Beyond “Don’t be Evil”: Embedding Research in Social Contexts
January 2021 Co-Instructor – STS Graduate Research Seminar
Engineers and scientists often pursue their research in the hope that their discoveries and inventions will benefit the world. Yet, few have significant insight into the institutional channels through which research finds its way into applications and policy, nor how social and ethical factors influence aspects of their research. This intensive one-week Research Seminar is designed to help graduate science and engineering students grapple with the challenges of moving from research idea to social benefit (or harm) by providing a conceptual framework drawn from Science and Technology Studies (STS). The introduction of STS concepts will be linked to exercises in analyzing the students’ own research projects. The seminar will offer a mix of lectures, guest speakers, and intensive student participation.
The Energy-Climate Challenge
Fall 2020 Teaching Fellow – Harvard Kennedy School
Course Description (IGA411):
The greatest challenge at the intersection of science, technology, and public policy in the 21st century has arisen because society is getting 80 percent of the massive quantities of energy it needs using fuels and technologies that are disrupting global climate and the array of essential environmental conditions and processes that depend on it. This course will examine the character and magnitude of this challenge and the policy choices germane to meeting it, introducing and applying relevant concepts from environmental and health science, energy-technology assessment, policy design, and domestic and global politics. The course covers four major themes: 1) An introduction to the energy–climate challenge; 2) Tools for understanding energy systems; 3) Technical options for a lower-carbon energy mix; and 4) Policies for a lower-carbon future.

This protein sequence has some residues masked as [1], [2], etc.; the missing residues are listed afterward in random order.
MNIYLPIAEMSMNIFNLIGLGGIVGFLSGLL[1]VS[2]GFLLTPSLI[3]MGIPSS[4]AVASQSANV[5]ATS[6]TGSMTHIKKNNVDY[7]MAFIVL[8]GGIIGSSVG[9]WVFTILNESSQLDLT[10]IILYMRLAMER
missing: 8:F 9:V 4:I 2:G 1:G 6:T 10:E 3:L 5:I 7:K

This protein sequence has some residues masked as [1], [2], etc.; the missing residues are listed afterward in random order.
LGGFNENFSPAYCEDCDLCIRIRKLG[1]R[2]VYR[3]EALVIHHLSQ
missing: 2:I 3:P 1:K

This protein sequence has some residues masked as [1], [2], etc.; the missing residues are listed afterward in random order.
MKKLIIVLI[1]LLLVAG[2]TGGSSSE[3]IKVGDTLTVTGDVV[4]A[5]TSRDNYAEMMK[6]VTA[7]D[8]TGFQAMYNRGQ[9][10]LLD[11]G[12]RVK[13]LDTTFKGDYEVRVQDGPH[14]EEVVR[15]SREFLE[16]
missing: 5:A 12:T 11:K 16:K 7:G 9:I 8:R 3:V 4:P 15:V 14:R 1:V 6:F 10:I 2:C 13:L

Energy and Climate: Vision for the Future
Spring 2017 Teaching Fellow – Harvard Undergraduate General Education
Course Description (SPU25):
SPU 25 provides an historical account of the evolution of the modern energy system, from early dependence on human and animal power, to the subsequent use of wind and water, to more recent reliance on fossil fuels --- coal, oil and natural gas --- and even more recently to the development of the ability to tap the energy contained in the nucleus. It discusses the important historical advances in the applications of energy, notably in the production and distribution of electricity and in the transportation sector where oil-derived products provide the motive force for cars, trucks, trains, ships, and planes. It highlights the energy related problems we confront today, with particular emphasis on air pollution, on the threat of global climate change, on the hazards of nuclear proliferation, and on the risks to national security imposed by our increasing reliance on imported sources of oil. It concludes with a discussion of options for a more sustainable energy future.
China's Energy Economy: Perspectives from the Past: Challenges for the Future
Fall 2015 Teaching Fellow – Harvard Undergraduate Seminar
Course Description (ESPP90n):
The seminar will provide a historical perspective on the development of the Chinese economy with emphasis on the energy sector, including analysis of related environmental problems. Energy options available for China's future will be discussed, including opportunities for clean-coal technology, nuclear, wind, solar, hydro, and biofuels. The seminar will discuss tradeoffs implicit in these choices with respect to reconciling competing goals for environmental protection and economic development. The overall objective of the seminar will be to explore options for sustainable development of the Chinese society and economy over the next 35 years (2050) informed by plans for the more immediate future (2030).